Thursday, April 26, 2012

Senate Passes Expanded Violence Against Women Act; It's Now The House's Turn

The Violence Against Women Act provides critical funding and training to curtail domestic violence, including funding for police training to handle cases involving sexual assault.  The legislation became law in 1994, and since then incidents of domestic violence against women have dropped by over 50 percent.

The Senate has voted to reauthorize a bipartisan version of the Act that will extend its protection to the LGBT community, undocumented immigrants and Native Americans.  House Republicans, however, are opposed to expanding protections to these groups.

As reported by Laura Clawson at Daily Kos:
Reauthorization of the Violence Against Women Act passed the Senate by a bipartisan vote of 68 to 31. The bill had reached 61 cosponsors, including eight Republicans, well before the vote; the further Republican votes have to be seen as a tribute to the effectiveness of the campaign Democrats waged in favor of the bill, including its protections for undocumented immigrant, LGBT, and Native American victims of abuse. Republicans tried and failed to remove those protections, and whined extensively about the politicization of the law as a result of their failure.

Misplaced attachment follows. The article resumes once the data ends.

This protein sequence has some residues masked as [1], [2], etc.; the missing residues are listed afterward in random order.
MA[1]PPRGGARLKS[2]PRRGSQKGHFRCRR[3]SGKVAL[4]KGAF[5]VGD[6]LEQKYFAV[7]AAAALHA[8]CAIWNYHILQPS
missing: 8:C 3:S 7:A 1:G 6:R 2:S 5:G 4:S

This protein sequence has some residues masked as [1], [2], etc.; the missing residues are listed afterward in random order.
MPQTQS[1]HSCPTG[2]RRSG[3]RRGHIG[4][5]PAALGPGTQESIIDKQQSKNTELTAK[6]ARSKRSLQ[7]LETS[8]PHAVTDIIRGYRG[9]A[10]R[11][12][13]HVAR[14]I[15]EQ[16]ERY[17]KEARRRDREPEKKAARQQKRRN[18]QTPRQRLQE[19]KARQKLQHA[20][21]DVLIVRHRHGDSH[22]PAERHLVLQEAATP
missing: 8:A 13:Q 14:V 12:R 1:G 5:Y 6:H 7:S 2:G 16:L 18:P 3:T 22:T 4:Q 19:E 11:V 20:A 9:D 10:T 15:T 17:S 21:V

The House has yet to take up a VAWA reauthorization, but Republicans there are standing against those expanded protections for groups of people they don't like.
Send an email to your member of the U.S. House of Representatives, telling him or her to pass the expanded, bipartisan Senate reauthorization of the Violence Against Women Act.


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